The Kilauea volcano is one of the world’s greatest natural spectacles. Located on Hawaii’s Big Island, just south of the sleepy coastal city of Hilo, its ebbs and flows have been battling the great Pacific Ocean for eons. Like a furious and erotic dance between two old and distant lovers, these powerful forces of nature have been twisting light and twirling smoke and bending the earth for ages, putting on a hypnotic display for those who come to watch this timeless tango.
The longer I stare into those fickle flames the more difficult it becomes to find words that can truly describe what lies in front of me. You can smell it. You can hear it. You can see it. You can feel it down to your bones. The very ground that we walk upon is being created before our eyes. Instead of spending any further time in pointless conversation with my fellow comrades who have joined me on this particular night, we all continue to stare in perfect silence. Not much to say really. I fear I’ve said too much already.
Indeed, the Hawaiian Archipelago is a unique geologic oddity. Surrounded by the infamous ring of fire, a circular region of the Pacific Ocean that accounts for over 75 percent of the world’s currently active volcanoes and 90 percent of the world’s major earthquakes, Hawaii stands alone. A classic example of a geologic hotspot, a weakness in the Earth’s mantle, magma has been rising from deep within the Earth for millions of years. Combined with the northwestward movement of the Pacific Plate, the largest tectonic plate in the world, this hot spot has been giving birth to some of the most awe inspiring terrain on the planet for eons. The locals call her the Aina. These islands are unquestionably alive. She has a pulse. She breathes and sleeps. She has a mind all her own.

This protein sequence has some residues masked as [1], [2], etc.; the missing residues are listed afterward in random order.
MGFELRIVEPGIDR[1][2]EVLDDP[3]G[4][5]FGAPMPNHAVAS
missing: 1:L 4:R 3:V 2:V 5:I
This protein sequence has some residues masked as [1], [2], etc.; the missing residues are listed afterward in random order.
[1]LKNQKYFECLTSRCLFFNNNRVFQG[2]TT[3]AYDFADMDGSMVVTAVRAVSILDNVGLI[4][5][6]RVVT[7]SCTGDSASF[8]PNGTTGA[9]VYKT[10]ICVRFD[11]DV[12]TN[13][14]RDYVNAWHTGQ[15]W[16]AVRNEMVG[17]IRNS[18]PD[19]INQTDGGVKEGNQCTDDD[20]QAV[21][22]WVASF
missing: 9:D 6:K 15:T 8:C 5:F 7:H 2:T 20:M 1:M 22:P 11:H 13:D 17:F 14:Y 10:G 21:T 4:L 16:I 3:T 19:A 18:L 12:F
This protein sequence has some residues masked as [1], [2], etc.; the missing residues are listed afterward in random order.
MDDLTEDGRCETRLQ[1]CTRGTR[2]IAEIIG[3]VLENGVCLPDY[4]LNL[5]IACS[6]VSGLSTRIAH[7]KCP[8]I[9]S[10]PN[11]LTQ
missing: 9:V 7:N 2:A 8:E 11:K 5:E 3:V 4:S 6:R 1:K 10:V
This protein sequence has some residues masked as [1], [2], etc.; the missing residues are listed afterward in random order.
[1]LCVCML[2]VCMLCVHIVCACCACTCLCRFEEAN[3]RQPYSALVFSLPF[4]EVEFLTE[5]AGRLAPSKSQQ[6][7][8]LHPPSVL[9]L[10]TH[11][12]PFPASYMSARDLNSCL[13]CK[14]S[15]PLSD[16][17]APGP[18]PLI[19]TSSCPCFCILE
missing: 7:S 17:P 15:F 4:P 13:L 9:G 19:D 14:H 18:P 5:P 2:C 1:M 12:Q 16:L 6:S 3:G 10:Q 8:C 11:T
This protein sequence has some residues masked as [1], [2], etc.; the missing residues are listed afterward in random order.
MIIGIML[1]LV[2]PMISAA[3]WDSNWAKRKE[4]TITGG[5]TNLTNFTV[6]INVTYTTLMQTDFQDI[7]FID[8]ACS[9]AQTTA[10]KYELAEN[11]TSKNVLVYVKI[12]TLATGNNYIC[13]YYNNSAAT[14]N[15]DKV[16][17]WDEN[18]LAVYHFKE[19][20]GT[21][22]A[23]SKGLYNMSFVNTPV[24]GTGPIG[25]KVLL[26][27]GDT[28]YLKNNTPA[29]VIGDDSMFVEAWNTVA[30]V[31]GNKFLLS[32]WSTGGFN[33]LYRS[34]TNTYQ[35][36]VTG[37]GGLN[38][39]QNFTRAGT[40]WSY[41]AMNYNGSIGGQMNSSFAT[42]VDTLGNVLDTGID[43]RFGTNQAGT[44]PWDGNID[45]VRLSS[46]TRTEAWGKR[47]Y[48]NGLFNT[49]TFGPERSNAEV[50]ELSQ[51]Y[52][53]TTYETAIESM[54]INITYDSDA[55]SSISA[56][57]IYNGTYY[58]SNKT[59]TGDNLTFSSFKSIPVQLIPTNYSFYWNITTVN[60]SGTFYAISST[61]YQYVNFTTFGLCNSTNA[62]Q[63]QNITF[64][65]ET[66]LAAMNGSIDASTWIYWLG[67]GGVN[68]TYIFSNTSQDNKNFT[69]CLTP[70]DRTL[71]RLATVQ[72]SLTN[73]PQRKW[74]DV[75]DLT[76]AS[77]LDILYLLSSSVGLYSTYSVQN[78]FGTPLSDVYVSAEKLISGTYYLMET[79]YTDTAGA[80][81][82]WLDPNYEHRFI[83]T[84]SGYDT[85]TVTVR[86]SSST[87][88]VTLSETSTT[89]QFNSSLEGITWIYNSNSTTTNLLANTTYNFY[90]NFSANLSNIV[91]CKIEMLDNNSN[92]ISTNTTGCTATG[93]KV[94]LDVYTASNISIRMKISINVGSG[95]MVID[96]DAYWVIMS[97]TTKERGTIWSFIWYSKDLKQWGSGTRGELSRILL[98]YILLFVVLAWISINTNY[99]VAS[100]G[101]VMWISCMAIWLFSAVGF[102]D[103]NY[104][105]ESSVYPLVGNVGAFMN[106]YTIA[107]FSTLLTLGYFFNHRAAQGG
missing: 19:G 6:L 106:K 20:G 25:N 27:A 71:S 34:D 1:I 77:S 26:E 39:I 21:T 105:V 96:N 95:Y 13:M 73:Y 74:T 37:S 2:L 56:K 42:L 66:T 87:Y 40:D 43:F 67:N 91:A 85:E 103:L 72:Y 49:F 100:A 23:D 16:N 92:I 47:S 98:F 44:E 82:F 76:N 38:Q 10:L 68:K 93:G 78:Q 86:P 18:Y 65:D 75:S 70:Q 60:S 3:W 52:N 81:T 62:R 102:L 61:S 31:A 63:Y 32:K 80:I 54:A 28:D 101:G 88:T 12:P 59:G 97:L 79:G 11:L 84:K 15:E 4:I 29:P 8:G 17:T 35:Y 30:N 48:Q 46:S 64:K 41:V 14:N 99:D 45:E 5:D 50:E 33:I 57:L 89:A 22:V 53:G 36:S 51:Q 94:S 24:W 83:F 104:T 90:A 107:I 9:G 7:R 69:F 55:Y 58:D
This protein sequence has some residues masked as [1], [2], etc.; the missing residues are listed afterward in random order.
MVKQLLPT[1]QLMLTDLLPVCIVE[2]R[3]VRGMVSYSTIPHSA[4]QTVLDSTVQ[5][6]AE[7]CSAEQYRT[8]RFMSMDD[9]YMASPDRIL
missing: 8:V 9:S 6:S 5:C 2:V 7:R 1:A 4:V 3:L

From the city of Hilo, it is rather hard to imagine such a spectacle lies just an hour’s drive away. As one makes their way towards Kilauea, the dense rain forest of the Hamakua Coast slowly gives way to sporadic and spindly Ohia forest; a native tree to the islands and one of the few that can grow directly out of a recent lava flow. Soon enough even the Ohia vanishes, and a desolate scene that resembles a bomb site gives way. The road soon ends at the town of Kalapana and the journey begins, yet the trek across the lava fields does not come easily.
The flows of Kilauea are best viewed at night; thus, at least one leg of the mission must be done in darkness. However the distance is relatively short, just a few miles as the crow flies, the terrain is extremely unforgiving. Sharp and loose rocks riddle the landscape and have been the stage for countless injuries and trips to the emergency room, a statistic the author is no exception to. Yet like so many other adventures into the outdoors, this particular one yields especially high dividends, showcasing a phenomenon that is incredibly difficult to find. You will be hard pressed to find a similar display of the immense power of the natural world than what can be found on the eastern flanks of Kilauea.
For those that were fortunate to see this fantastic display earlier in 2013, surely I will be preaching to the choir. Up until just a few months ago, those fiery flows crashed violently into the Pacific Ocean, giving birth to the very land that most of us walk upon today. As the lava flows reach temperatures up to 900 degrees Celsius, the combined change in temperature with its conjunction with the sea can put on a fantastic display of pyrotechnics. The experience has a habit of changing those who see it, yet another statistic that the author is no exception to. Photos can be taken, words can be written, but nothing can replicate the experience.
For those of you who haven’t, give it time. As she has been for eons, Kilauea will one day continue that dramatic dance with the sea. When she does, take a trip to see her. Take time to gaze upon that endless ocean, that great wide and blue-eyed sea. Take notice of the shifting sands as they are created before you, listen to the falling rain as it patters upon the ground. Roast marshmallows on a lava flow, dance wildly with the locals at Uncle Robert’s, climb a coconut tree, lie with your back upon a horizon of black sand at Kaimu and stare blankly into the sky. Take a deep breath of those ocean winds and clear your cluttered mind if only for a moment, close your eyes and sit still for a while, listen to that perfect silence, that empty and endless space, contemplate its depth for an instant as you stare upon the edge of creation and you will then realize just how fantastic this wild world can be. Leave speechless and humbled like so many people have before you. All too often words lose their ability to describe such a moment and their meaning falls away entirely. For sometimes all one can do is wonder.
- Nat Geo Expeditions